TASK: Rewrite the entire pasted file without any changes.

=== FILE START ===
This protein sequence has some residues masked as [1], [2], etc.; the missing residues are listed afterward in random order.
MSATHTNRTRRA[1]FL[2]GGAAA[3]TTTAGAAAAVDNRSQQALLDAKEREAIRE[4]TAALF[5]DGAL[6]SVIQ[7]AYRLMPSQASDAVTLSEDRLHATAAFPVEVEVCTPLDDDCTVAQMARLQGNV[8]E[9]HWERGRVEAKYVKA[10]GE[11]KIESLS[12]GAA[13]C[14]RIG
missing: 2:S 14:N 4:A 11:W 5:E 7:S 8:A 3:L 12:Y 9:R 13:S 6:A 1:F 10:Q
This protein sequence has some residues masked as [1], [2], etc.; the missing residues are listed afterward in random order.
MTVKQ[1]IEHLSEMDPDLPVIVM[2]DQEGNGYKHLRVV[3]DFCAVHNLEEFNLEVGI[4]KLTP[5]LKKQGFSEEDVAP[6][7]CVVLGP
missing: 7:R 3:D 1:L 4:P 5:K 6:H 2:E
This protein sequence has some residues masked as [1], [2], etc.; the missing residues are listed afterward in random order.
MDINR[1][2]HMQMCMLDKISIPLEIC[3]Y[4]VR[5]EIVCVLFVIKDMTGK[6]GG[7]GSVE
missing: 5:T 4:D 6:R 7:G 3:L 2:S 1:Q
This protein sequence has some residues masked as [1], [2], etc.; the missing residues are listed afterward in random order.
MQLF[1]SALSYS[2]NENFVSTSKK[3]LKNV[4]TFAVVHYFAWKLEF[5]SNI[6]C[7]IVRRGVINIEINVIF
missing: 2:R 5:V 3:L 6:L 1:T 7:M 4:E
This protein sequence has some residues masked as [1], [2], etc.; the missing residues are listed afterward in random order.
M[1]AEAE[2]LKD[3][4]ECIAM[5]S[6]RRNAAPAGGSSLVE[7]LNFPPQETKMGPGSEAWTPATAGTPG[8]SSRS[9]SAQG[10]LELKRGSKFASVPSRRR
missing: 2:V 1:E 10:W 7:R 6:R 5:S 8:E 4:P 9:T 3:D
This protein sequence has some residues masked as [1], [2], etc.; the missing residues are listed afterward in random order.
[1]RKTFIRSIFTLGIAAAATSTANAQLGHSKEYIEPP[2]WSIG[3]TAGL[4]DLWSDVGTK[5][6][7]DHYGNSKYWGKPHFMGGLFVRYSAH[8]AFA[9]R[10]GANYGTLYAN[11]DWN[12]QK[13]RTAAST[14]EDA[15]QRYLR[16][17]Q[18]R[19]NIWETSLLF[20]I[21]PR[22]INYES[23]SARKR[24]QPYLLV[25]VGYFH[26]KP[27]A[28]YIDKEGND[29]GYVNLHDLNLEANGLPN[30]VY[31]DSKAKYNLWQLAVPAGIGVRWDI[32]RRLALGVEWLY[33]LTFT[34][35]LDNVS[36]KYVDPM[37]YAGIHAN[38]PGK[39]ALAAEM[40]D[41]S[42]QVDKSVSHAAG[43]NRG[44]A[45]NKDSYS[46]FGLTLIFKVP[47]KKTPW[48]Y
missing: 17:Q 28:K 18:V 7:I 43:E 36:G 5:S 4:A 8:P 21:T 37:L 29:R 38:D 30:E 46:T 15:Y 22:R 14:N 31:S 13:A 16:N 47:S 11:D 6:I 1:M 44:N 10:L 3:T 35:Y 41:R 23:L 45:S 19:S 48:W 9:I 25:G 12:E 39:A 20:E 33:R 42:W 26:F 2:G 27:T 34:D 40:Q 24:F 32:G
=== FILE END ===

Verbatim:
This protein sequence has some residues masked as [1], [2], etc.; the missing residues are listed afterward in random order.
MSATHTNRTRRA[1]FL[2]GGAAA[3]TTTAGAAAAVDNRSQQALLDAKEREAIRE[4]TAALF[5]DGAL[6]SVIQ[7]AYRLMPSQASDAVTLSEDRLHATAAFPVEVEVCTPLDDDCTVAQMARLQGNV[8]E[9]HWERGRVEAKYVKA[10]GE[11]KIESLS[12]GAA[13]C[14]RIG
missing: 2:S 14:N 4:A 11:W 5:E 7:S 8:A 3:L 12:Y 9:R 13:S 6:A 1:F 10:Q
This protein sequence has some residues masked as [1], [2], etc.; the missing residues are listed afterward in random order.
MTVKQ[1]IEHLSEMDPDLPVIVM[2]DQEGNGYKHLRVV[3]DFCAVHNLEEFNLEVGI[4]KLTP[5]LKKQGFSEEDVAP[6][7]CVVLGP
missing: 7:R 3:D 1:L 4:P 5:K 6:H 2:E
This protein sequence has some residues masked as [1], [2], etc.; the missing residues are listed afterward in random order.
MDINR[1][2]HMQMCMLDKISIPLEIC[3]Y[4]VR[5]EIVCVLFVIKDMTGK[6]GG[7]GSVE
missing: 5:T 4:D 6:R 7:G 3:L 2:S 1:Q
This protein sequence has some residues masked as [1], [2], etc.; the missing residues are listed afterward in random order.
MQLF[1]SALSYS[2]NENFVSTSKK[3]LKNV[4]TFAVVHYFAWKLEF[5]SNI[6]C[7]IVRRGVINIEINVIF
missing: 2:R 5:V 3:L 6:L 1:T 7:M 4:E
This protein sequence has some residues masked as [1], [2], etc.; the missing residues are listed afterward in random order.
M[1]AEAE[2]LKD[3][4]ECIAM[5]S[6]RRNAAPAGGSSLVE[7]LNFPPQETKMGPGSEAWTPATAGTPG[8]SSRS[9]SAQG[10]LELKRGSKFASVPSRRR
missing: 2:V 1:E 10:W 7:R 6:R 5:S 8:E 4:P 9:T 3:D
This protein sequence has some residues masked as [1], [2], etc.; the missing residues are listed afterward in random order.
[1]RKTFIRSIFTLGIAAAATSTANAQLGHSKEYIEPP[2]WSIG[3]TAGL[4]DLWSDVGTK[5][6][7]DHYGNSKYWGKPHFMGGLFVRYSAH[8]AFA[9]R[10]GANYGTLYAN[11]DWN[12]QK[13]RTAAST[14]EDA[15]QRYLR[16][17]Q[18]R[19]NIWETSLLF[20]I[21]PR[22]INYES[23]SARKR[24]QPYLLV[25]VGYFH[26]KP[27]A[28]YIDKEGND[29]GYVNLHDLNLEANGLPN[30]VY[31]DSKAKYNLWQLAVPAGIGVRWDI[32]RRLALGVEWLY[33]LTFT[34][35]LDNVS[36]KYVDPM[37]YAGIHAN[38]PGK[39]ALAAEM[40]D[41]S[42]QVDKSVSHAAG[43]NRG[44]A[45]NKDSYS[46]FGLTLIFKVP[47]KKTPW[48]Y
missing: 17:Q 28:K 18:V 7:I 43:E 36:G 5:S 4:A 8:P 21:T 37:L 29:R 38:D 30:E 46:T 15:Y 22:R 14:N 31:S 13:A 16:N 47:S 11:D 6:I 1:M 44:N 10:L 3:T 35:Y 41:R 23:L 45:S 19:S 48:W 9:I 25:G 12:E 39:A 20:E 33:R 42:W 26:F 2:G 27:T 34:D 40:Q 24:F 32:G